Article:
Colin Loves Tractors Follow Colin's progress through treatment for a brain tumor

February 6, 2010

Sword of Damocles

Colin is always full of surprises and has continued to not disappoint us. It would be funny if it weren’t so worrisome, with Friday bringing the need for another burst of medical education.

Friday, Colin had his two week post-op MRI to determine the disposition of residual tumor. As we all had suspected, there is a bit of disease remaining, but we are glad for Dr. Boop’s restraint in not digging around for more, since it likely would have harmed Colin. We are officially calling it a near total resection, and the significant reduction of tumor greatly increases Colin’s chances of a cure.

To have Colin doing so well and being happy and very active this soon after surgery is astounding. Dr. Merchant will meet with us on Monday morning to discuss his plans for radiation, and the simulations will then take a good part of the day.

For My Next Trick

To our great surprise, however, there was another meaningful finding in the scan. Colin has a “cerebral sinus venous thrombosis,” a blood clot in his brain. This is the result of surgery and, evidently, started from a small clot that showed up on the initial post-op MRI (we were never informed of this). The good news is that the clot does not block the flow of blood. However, he is at great risk of stroke, either at the site of the clot from continued growth or further downstream as the clot breaks apart.

To keep the clot from getting larger and prevent broken off pieces from causing problems, Colin started the anticoagulant lovenox on Friday night. This is a low molecular weight heparin. This is used because it is basically more predictable than heparin itself, an anticoagulant which is, incidentally, used frequently to keep his port from clotting.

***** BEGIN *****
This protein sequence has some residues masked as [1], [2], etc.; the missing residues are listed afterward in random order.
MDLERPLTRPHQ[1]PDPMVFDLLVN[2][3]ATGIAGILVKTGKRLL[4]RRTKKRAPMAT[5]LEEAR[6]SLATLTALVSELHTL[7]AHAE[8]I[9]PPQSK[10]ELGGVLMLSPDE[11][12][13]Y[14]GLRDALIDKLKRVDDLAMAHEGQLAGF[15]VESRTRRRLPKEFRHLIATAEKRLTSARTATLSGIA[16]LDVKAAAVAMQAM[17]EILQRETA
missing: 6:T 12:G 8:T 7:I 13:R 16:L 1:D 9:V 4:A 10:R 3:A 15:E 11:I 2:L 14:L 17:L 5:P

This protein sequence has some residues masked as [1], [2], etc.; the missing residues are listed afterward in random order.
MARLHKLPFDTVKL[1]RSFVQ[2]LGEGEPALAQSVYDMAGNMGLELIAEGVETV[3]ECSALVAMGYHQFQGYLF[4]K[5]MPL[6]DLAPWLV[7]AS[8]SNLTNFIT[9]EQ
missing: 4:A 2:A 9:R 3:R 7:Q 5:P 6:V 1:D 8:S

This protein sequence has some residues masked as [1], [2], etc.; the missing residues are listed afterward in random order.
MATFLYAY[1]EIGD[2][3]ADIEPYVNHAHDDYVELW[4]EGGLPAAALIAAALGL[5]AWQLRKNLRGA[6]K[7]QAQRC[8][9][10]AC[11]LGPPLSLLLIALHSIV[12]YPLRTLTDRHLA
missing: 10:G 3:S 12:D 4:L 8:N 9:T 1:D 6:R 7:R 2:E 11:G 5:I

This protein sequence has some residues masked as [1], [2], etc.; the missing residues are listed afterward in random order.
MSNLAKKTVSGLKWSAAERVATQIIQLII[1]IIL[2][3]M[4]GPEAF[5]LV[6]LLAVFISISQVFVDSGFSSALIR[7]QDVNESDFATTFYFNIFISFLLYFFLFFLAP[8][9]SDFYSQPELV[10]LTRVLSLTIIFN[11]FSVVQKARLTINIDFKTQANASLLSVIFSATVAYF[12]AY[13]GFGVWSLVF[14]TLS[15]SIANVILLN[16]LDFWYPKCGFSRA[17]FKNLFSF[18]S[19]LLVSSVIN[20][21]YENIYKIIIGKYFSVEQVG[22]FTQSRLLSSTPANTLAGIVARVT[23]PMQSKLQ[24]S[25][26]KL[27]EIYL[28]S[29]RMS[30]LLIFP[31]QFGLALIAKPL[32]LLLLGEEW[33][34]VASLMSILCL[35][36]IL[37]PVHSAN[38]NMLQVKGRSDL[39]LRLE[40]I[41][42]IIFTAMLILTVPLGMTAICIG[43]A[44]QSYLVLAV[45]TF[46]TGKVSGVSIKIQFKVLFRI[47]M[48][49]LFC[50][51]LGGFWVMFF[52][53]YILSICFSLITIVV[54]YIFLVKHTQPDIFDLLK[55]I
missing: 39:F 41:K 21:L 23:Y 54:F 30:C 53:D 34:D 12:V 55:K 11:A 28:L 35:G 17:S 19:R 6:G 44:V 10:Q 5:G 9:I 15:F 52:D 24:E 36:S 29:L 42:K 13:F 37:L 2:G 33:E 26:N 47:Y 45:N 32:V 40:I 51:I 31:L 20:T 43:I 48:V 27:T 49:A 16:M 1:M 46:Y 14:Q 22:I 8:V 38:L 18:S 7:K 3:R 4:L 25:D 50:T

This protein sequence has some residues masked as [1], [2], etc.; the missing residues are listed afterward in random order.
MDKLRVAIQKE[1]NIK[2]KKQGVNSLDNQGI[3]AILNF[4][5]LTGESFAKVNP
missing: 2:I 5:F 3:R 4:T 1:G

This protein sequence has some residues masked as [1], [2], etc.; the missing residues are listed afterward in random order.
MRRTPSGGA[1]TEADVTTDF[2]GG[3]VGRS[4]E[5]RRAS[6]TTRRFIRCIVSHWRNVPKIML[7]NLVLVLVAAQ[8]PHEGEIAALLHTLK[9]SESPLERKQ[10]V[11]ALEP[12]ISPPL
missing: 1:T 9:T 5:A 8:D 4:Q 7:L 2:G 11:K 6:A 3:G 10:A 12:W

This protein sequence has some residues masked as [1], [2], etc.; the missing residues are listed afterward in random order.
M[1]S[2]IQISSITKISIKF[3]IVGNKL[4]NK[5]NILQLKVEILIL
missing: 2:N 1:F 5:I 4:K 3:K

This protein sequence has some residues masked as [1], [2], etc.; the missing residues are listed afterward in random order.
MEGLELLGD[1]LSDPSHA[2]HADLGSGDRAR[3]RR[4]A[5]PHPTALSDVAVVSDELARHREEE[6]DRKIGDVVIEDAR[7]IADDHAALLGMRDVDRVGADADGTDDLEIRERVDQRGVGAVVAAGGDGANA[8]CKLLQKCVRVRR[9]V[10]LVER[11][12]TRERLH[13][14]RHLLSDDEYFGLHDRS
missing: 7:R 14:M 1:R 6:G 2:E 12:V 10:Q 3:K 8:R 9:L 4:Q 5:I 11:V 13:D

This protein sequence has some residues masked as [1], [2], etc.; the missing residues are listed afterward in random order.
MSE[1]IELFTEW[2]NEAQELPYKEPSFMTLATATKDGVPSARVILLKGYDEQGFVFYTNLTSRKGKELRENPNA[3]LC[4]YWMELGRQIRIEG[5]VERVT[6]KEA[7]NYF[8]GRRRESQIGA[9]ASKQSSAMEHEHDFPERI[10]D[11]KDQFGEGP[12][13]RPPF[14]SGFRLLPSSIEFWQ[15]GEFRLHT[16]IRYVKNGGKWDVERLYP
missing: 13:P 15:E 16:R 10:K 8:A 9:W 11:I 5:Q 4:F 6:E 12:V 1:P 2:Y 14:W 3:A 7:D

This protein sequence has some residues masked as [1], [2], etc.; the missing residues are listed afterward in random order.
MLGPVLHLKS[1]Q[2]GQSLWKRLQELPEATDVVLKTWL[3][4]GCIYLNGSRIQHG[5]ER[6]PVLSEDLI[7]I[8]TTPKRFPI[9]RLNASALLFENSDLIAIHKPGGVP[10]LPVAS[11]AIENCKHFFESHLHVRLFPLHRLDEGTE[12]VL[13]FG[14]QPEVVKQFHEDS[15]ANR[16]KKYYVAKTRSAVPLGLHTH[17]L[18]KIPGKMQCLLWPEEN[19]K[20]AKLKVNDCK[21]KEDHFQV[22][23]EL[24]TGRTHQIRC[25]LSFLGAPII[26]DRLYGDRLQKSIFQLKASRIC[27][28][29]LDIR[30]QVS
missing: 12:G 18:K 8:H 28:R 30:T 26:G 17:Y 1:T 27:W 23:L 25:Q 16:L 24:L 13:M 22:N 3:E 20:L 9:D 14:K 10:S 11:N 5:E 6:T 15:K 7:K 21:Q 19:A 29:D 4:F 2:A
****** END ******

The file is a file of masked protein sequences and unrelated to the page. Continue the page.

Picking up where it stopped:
The initial injections (given subcutaneously twice a day for a course of three to six months) are at the lowest therapeutic dose. We are starting at a very conservative level we can’t do the lab work to test to see if this is too much until Monday; at that point, we’ll see if this is right or he needs more. The danger is of a bleed. The alternative therapy offered (and suggested by Dr. Boop) is heparin administered by I.V. in the hospital, which for various reasons wasn’t what the chief of hematology at St. Jude recommended.

There is a more aggressive intervention that they would not recommend unless we saw worsening of the clot. We are still in the midst of learning about this new situation and, as far as we can tell, the recommendations we have gotten are the standard of care for this and certainly will suffice until we can have more consultations during the week.

We suspect that the clot may have gotten worse a few days ago because of acute but temporary changes that we saw with him. We ended up taking Colin to the emergency room at Le Bonheur to have him assessed for a possible shunt malfunction. The collection of fluid at the back of his head got bigger and he experienced terrible pain that broke through morphine. They performed a CT scan but did not identify the clot, so we are very fortunate that he had the MRI scheduled at St. Jude, where the radiologist immediately notified our clinic of the problem. We are extremely thankful that we did not discover this because of a more dramatic event down the road.

A New Lurking WMD

The thrombosis hangs over Colin’s head (literally, just about) even more than the endocarditis, which is considered safely managed if not fully resolved. Ironically, the anticoagulant should help get rid of the remaining vegetation in Colin’s heart!

Now, we have to constantly look out for the possibility of worsening of the thrombosis or stroke. Although we are on high alert and feel like we need to act quickly if we suspect either, Dr. DeWire says there is little to do emergently.